Rudnytska became one of the leading activists of the Ukrainian Women's Union (Ukrainian: Союз українок), which she helped found in 1920 and along with other members of the leadership, including Olena Fedak Sheparovych [uk], Iryna Sichynska, Olga Tsipanovska [uk] and others, organized women's journals, conferences, and cooperatives.[7] Around the same time, in 1921 she began working in the Teacher's Seminary and later worked at the Higher Pedagogical Institute, both in Lviv, but in 1928, she stopped teaching and turned her focus entirely to social and political issues.[3][4][8] Having joined the Ukrainian National Democratic Alliance, Rudnytska was elected to serve in the Polish Sejm in 1928 as a party representative, serving through 1935.[8] That same year, she was elected as president of the Woman's Union and served in that capacity until 1939.[7] Until 1939, she continued her journalistic endeavors as well publishing with several feminist journals like, Woman (Ukrainian: жінка), Woman-citizen (Ukrainian: Громадянина), Ukrainian Woman (Ukrainian: Українка) and edited the woman's page of the Ukrainian daily newspaper Action (Ukrainian: газета дію).[7][4]

In Parliament, Rudnytska was a staunch advocate for Ukraine and criticized the Polish authorities for suppressing Ukrainian culture including their schools and religious institutions. Serving on committees for education and foreign affairs, she gave many speeches and was known as a charismatic orator. In 1931, she was one of three delegates from Ukraine to present the case against the Polish officials to the League of Nations, calling the suppression a "pacification campaign" to silence the Ukrainian minority population. She was also invited to speak on the issue at the British House Of Commons.[9] During the 1932-1933 famine she was elected vice chair of the Public Rescue Committee, and organized meetings including politicians, scientists, and educators to address the issue and provide famine relief. Through her international ties with women's organizations, Rudnytska was selected to seek international aid support and bring the situation to the attention of the League of Nations.[3]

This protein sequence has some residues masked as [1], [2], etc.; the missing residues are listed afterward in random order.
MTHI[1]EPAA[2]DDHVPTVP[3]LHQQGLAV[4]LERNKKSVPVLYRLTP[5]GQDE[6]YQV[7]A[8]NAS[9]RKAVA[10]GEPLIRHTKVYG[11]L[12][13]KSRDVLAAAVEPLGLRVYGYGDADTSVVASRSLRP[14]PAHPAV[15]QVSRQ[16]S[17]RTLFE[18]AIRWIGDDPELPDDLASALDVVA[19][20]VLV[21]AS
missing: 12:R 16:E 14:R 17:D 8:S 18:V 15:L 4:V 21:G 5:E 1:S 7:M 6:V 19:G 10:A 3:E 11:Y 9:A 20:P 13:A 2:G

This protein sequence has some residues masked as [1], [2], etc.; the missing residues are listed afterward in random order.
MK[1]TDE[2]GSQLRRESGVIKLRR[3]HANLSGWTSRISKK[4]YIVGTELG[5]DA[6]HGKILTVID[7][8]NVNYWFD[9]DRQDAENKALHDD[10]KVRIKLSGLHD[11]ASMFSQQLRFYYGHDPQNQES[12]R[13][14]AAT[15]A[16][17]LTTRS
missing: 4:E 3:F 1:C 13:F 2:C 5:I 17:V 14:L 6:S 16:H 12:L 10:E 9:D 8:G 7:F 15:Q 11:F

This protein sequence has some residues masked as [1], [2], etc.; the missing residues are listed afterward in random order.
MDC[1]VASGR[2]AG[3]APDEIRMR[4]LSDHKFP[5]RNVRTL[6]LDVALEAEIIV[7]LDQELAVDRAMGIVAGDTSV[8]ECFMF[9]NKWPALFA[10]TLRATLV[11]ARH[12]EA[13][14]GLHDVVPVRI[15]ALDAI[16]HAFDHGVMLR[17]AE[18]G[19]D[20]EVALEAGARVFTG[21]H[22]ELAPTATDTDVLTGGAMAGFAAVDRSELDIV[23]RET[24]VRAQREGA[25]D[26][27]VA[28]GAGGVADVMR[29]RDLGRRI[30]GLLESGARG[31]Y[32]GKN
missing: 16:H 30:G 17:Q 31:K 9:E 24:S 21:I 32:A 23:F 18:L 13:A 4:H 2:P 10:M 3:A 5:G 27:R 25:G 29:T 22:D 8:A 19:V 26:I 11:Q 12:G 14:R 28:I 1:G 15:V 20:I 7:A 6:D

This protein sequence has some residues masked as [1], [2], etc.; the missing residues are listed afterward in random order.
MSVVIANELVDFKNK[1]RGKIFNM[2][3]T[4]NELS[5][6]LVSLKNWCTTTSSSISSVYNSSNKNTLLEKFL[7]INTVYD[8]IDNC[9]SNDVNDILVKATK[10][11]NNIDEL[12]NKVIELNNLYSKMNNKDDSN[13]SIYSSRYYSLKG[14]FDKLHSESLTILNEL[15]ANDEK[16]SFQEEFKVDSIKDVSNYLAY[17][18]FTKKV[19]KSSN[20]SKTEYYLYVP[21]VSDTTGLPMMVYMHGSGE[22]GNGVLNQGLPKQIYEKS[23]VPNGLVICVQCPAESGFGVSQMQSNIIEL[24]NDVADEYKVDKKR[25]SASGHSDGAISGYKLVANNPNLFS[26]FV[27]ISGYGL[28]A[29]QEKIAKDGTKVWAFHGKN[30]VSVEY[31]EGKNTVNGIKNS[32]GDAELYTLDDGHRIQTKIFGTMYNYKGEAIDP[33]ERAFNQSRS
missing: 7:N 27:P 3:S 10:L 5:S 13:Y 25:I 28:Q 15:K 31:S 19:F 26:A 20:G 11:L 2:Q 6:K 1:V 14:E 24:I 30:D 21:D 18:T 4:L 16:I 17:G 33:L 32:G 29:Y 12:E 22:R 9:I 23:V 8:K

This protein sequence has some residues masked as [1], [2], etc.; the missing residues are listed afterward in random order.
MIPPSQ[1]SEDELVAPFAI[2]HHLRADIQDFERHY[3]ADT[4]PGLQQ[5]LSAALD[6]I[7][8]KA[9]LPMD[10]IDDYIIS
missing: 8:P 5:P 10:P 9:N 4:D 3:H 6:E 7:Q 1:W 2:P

People of truth. There were those who spoke the truth about Holodomor. For the world to know. "The Great Famine (Holodomor) was the biggest catastrophe in Ukraine—both in terms of number of victims and human suffering" ~ Milena Rudnytska, 2015 remembrance of the Holodomor

On 29 September 1933, in Geneva 14 countries met and Rudnytska along with the other members of the Ukrainian delegation presented their findings about the famine and the need for international assistance. After several hours, the League decision was that the famine was an internal problem of the USSR, which was not a member of the League and therefore no help would be forthcoming. The delegation then turned toward the International Committee of the Red Cross (ICRC) with a plea for help. ICRC officials contacted Soviet officials to gain approval for the Red Cross to organize international aid for Ukraine, but the head of the Soviet Red Crescent Society, Avel Yenukidze denied that there was any famine in Ukraine. Rudnytska spoke at another international conference held in Vienna in December 1933 urging that the international community pressure the Stalinist regime to admit there was a crisis and allow aid. Denial continued and information about the nature and scope of the famine was suppressed. In 1958, Rudnytska's book, Боротьба за правду про Великий Голод (Fighting for the truth about the Great Famine) took the stance that the famine was a result of organized pressure by the Kremlin to "fracture Ukrainian peasants using collectivization to curb the rebellious Ukrainian people".[3]